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Sep 21, 2015 6:03 PM CST
At my mother's house there is a raised hosta bed. It rings out about 6 feet from the trunk. Problem, the hosta look like they are getting smaller than last yr. Help what can I do? Any suggestions? Should I move them? This is at a very good place where they can be seen by traffic and our front porch swing.
Oct 5, 2015 1:58 PM CST
|Maple trees tend to have shallow, spreading roots which can definitely interfere with hostas. You might have success growing those hostas in large pots around the tree. Otherwise, they would benefit from being moved.|
Pictures of all my hostas, updated annually and tracked since 2008 begin at: https://violaann.smugmug.com/G...
Gold Bar, Washington (Zone 8b)
Nov 28, 2015 1:13 AM CST
|more water. with the shallow roots of the maple as being in competition with the roots of the hostas, it sounds to me like theres not enough water to go around. we have a raised bed of hostas around one of our very mature Japanese maples and they do fine with the help of soaker hoses.|
Dec 30, 2015 1:47 PM CST
|they will keep getting smaller and smaller as the tree roots choke it out. You basically cannot grow much of anything well under a maple. They are far too invasive. Raised planters would work.|
Gold Bar, Washington (Zone 8b)
Feb 13, 2016 5:23 PM CST
|Would Japanese Maples be considered in this thread? Because we have two very large, very mature Japanese Maples in our yard, each having at least 7-8 hostas completely surrounding them. along with ferns, coral bells, and the like. the hostas are doing great! haven't experienced any of the problems spoken about above. in fact, the hostas are thriving there. the biggest problem we had regarding this issue was getting past the roots of the maple in order to get the hostas in the ground. they made digging holes for the hostas a real pain. but once we were able to locate the gaps between the roots it was all good. cant say the dreaded "maple effect" has done anything to hamper the performance of our hostas beneath it. my two cents.|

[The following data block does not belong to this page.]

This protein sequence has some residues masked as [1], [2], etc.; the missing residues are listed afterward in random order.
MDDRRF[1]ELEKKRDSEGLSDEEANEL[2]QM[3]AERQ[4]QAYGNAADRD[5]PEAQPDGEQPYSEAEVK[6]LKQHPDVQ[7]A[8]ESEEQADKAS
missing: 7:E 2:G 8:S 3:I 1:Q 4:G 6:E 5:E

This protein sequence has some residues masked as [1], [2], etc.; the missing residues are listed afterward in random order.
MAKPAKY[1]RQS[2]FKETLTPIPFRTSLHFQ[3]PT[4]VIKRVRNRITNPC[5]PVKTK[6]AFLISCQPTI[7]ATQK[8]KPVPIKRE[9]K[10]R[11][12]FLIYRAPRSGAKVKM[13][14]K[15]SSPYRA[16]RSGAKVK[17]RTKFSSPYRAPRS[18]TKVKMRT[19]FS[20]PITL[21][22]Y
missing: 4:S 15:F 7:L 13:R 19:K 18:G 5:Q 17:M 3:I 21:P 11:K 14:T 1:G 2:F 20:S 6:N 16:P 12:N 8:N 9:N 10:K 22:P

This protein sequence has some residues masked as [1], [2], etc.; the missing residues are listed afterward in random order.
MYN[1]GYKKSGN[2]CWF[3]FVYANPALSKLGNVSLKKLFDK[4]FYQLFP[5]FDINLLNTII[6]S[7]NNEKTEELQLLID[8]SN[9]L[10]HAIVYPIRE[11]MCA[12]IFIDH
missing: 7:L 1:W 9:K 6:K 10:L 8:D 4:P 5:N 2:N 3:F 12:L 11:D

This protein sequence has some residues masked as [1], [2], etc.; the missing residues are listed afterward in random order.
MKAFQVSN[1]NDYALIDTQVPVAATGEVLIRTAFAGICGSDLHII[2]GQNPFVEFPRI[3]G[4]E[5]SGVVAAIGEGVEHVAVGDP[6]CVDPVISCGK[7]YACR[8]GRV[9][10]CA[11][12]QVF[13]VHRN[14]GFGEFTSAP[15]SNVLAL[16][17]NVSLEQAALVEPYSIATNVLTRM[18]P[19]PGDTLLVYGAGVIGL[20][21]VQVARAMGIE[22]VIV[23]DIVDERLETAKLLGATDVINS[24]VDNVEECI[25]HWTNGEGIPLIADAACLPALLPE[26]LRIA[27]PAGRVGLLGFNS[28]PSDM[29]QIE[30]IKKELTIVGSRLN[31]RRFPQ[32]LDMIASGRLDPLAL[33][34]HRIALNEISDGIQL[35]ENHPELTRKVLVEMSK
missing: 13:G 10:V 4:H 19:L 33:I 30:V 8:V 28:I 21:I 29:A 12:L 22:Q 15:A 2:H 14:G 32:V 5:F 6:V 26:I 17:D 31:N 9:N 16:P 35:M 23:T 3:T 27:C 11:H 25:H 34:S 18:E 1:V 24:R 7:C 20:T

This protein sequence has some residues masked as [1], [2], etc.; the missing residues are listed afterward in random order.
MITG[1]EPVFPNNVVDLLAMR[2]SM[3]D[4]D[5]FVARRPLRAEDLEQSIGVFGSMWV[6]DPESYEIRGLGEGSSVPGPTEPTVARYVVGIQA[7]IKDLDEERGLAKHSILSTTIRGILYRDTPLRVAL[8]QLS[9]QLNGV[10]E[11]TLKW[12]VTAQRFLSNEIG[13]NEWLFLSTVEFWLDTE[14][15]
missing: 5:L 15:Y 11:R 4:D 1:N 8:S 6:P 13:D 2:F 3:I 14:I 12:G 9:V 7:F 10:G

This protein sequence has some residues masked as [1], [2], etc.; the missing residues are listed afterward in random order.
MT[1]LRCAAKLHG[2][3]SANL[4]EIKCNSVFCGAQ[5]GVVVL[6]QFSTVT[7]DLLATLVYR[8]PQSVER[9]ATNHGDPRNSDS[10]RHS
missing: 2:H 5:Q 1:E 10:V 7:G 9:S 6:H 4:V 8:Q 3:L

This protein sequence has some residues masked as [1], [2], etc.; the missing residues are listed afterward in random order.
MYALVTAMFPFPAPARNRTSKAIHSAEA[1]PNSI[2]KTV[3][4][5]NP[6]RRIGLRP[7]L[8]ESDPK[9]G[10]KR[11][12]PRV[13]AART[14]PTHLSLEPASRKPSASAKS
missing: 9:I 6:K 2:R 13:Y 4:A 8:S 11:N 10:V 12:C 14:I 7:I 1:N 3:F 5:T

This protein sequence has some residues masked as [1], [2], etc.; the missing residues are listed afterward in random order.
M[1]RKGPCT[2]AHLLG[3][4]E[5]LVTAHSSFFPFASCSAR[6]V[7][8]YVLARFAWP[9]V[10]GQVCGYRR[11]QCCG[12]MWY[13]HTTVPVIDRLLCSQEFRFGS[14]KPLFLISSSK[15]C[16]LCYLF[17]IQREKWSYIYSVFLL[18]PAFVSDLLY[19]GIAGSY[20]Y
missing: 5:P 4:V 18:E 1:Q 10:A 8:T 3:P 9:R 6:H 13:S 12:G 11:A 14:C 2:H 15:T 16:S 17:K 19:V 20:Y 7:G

Feb 17, 2016 12:37 PM CST
|I have been growing hostas under a very large maple tree for about 15 years. I would have moved them all to a new area except I am stubborn and REALLY wanted them there. So I just dig them up about every 3 years (one by one as I have a few minutes), remove the roots that are entangled with the hosta roots, remove the surface maple roots from the hole area, and put the hosta back in the same spot. Of course I will have to do the same thing in another 3 years, but it's worth doing in my opinion! I do this for each hosta even if it isn't showing a problem...yet. I had the same problem under a cottonwood tree, but for those hostas I moved them to a new location, where I thought they would not only thrive, but look better. I don't grow any perennials in pots because of our cold winter temperatures. I did plant a seedling hosta in a hollow of a 3 ft. long chunk of a branch, and last fall I covered the whole branch with a foot of mulch. It will be interesting to see this spring if the hosta survives!|
Feb 17, 2016 12:53 PM CST
|Linda do the hosta actually increase in size? Mine just sit there never growing.|
Feb 18, 2016 1:36 PM CST
Frillylily said:Linda do the hosta actually increase in size? Mine just sit there never growing.
I know some of the "newer" ones are definitely increasing, like my own 'Winning Colors'... I have a couple dozen plants that would be too crowded if I didn't keep taking divisions for friends/guests. But the older mature plants like 'Elegans' or 'Paradigm', I'm not sure if they're continuing to increase in size or not. I have one plant that I don't know what it is... I purchased it as 'Venus', but when it first bloomed the flowers were lavender and not fragrant! I love the plant for its form and vigor, definitely increasing, but I hope to be able to identify it some day! For years now I have been calling it 'Vee-not'!
I'll have to take photos of every hosta there this summer and compare to older pictures... works better than memory!